“Each piece resonates in another”
A written conversation between Sonja Jokiniemi and Kerstin Schroth
In your new group piece ÖH, you combine textile work and live performance. Could you tell about the starting point of your research for this piece?
I believe each piece resonates in another. Either by returning to some questions, creating kind of sequel, by continuing to develop further or looking at another aspect of a same thing. I have been working with this idea of multi-textural languages for quite some time. This work has taken different formats from stage works, drawings and community engaged practices. I have been exploring object human communication as associative meshwork, where categorizations and binaries of thinking momentarily blur. Where set of lingual propositions place themselves in relation to categorization. These multi-textural associative threads raise the fantastical, the unconscious, the intimate resistance.
In my last work Howl I worked with textile lacing in combination to my drawing works, making holes, ways to see through textile, making a meshwork that one could peak through. I found a teacher in a weaving studio called Filambule in Lausanne. Under her guidance for some months I was making bobbin lace. In Blab (2017) there were textile lumps and a suit made of latex. In Mound Bound, (2020) I worked with curtains. In textile there is something that connects to memory, to haptic sense, to a way of generating sensory experience. In ÖH, I wanted to create something soft, something fluffy without introducing the soft, the fluffy as a tool to soften out friction and contrasts.
This kind of rya rugs used are very traditional in Finland although a lot of contemporaries have been explored. It has been way to make blankets at first, then more decorative objects. I am busy with the connection of hand and matter; touching, making, changing, breaking. And making textile is a process of hand and thread, shaping its meaning on the way. And a blanket, immediately connects to intimacy.
I invited textile designer and artist Aino Ojala to implement my drawings into rya rugs. As Aino was making rugs in Helsinki, I simultaneously kept making smaller rug pieces by hand at home. This way, even in remote places, we connected in the act of binding.
What is your thinking regarding the notion of the body in your stage work in general and in relation to your drawings?
In previous works drawings have had different roles but I always work with drawing, either as a way to think the performance work, create a parallel language or to respond to the embodied material. In ÖH I started making a catalogue of drawings, which I sent to the performance collaborators. I asked them to respond with a texture. This was a way for us to tune in to another way of talking with the visual material.
In terms of bodies, I believe I work as much with the bodies of objects, bodies of humans and bodies of drawings. That is my choreographic practice; that relationality and singularity at once. How does a human work with objects as tools, as playmates, as equal, as dominated, as extensions…There is no fixed school of theory in my work. I am interested in thinking with, speaking with, doing with and all the multiple affects that are created there. And that is where language comes in for me, in handling things, doing things with hands, sounding with an object, realizing small pieces of narrations, wanting to become a lump, or recognizing the lump in oneself, rocking with desire. Body of language as a multi-textural process.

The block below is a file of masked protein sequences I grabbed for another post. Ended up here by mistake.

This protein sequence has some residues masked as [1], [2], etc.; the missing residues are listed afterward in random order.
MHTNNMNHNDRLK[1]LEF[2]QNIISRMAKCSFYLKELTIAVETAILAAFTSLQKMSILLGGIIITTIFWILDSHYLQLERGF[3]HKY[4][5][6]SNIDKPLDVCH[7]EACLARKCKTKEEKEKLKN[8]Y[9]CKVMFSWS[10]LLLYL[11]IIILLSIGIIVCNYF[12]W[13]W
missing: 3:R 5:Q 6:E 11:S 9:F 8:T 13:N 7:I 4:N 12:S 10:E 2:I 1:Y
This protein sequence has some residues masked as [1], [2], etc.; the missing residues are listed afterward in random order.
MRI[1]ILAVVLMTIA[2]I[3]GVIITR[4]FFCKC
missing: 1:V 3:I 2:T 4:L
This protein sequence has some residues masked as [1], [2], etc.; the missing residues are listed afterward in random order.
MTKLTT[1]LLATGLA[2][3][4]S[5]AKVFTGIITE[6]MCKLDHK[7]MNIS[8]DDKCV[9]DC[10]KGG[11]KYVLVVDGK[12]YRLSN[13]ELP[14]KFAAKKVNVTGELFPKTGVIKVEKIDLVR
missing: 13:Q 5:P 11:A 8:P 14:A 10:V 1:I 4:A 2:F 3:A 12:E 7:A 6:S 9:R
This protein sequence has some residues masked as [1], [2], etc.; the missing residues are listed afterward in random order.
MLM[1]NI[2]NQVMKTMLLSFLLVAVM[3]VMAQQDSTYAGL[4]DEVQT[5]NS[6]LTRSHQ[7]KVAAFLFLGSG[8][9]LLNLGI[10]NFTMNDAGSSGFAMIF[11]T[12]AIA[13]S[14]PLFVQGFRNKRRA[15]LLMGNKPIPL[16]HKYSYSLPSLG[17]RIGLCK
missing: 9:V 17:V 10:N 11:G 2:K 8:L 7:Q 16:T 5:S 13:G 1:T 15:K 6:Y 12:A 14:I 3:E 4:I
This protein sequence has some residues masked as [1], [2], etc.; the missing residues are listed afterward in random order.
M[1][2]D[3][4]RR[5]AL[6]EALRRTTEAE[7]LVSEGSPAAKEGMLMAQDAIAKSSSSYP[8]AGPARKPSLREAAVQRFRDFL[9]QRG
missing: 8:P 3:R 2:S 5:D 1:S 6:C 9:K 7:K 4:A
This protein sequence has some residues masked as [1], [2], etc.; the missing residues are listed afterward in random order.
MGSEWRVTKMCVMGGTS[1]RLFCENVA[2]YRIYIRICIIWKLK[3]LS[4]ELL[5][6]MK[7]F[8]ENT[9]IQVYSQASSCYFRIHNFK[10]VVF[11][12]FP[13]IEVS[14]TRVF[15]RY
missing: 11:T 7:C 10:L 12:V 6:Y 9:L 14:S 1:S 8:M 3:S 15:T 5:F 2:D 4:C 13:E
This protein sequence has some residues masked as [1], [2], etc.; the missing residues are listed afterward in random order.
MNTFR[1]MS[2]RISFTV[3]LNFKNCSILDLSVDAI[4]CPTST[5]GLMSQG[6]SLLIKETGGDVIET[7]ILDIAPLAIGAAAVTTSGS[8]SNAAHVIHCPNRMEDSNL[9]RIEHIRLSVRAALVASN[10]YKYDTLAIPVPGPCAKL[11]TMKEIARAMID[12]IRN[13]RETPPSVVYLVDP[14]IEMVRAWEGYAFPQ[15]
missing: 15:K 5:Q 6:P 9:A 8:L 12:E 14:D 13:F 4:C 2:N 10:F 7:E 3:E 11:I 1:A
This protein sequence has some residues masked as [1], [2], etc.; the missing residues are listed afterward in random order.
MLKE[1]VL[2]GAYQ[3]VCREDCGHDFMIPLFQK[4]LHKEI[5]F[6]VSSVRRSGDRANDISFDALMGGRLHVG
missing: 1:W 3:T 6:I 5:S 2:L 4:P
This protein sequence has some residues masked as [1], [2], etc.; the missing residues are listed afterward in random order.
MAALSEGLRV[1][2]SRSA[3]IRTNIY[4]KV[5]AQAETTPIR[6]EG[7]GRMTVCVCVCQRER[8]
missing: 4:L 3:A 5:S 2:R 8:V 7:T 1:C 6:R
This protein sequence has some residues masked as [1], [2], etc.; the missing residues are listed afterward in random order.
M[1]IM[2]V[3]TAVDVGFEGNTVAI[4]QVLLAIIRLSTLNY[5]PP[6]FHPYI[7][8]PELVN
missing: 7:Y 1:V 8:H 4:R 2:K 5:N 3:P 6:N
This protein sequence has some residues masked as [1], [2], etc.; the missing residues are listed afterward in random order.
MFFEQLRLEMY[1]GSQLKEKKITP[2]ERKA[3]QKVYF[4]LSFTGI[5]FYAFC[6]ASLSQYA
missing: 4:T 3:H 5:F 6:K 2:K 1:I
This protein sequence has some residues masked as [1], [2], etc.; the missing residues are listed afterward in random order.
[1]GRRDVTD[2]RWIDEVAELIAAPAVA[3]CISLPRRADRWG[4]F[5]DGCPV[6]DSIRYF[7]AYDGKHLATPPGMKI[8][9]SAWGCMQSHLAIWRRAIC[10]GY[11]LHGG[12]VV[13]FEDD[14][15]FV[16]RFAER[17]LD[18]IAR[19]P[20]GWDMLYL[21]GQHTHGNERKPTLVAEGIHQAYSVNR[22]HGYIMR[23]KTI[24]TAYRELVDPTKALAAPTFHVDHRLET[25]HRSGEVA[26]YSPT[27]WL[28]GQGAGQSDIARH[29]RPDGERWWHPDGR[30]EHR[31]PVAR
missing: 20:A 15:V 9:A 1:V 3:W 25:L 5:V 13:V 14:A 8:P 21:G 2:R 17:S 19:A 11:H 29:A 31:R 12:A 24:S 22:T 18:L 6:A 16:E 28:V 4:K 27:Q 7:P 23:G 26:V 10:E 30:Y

I want to propose a kind of labor that works with repetition, exhaustion, physicality and meeting of materiality. Labor as something ordinary that I feel an urgency towards.
Thinking about the importance of the live encounter in performing arts, how do you see the role of performing arts in a crisis during which we were asked to be in a physical distance from each other?
I think we live in dark times. For me more scary than the virus is the human aspect of all this. Fear is a powerful tool. And I guess there is also something to be said in how these policies affect the psyche of people, sense of freedom, ability to practice their profession and be in contact with other people. In that sense I believe live performance plays a hugely important role in society. I believe that even with COVID, we need to explore physicality, touch, gaze, being in the same space. We need to explore all those questions live performance in different ways and styles is busy with. I think we must not forget the fact that we are living organisms, that cannot control all their fluids, gestures and need for connection with their species.
Interview conducted in July/August-September 2020.
ÖH premiered an was presented in the frame of Moving in November: Traces in November between 10th and 14th, 2020
Photo: Katri Naukkarinen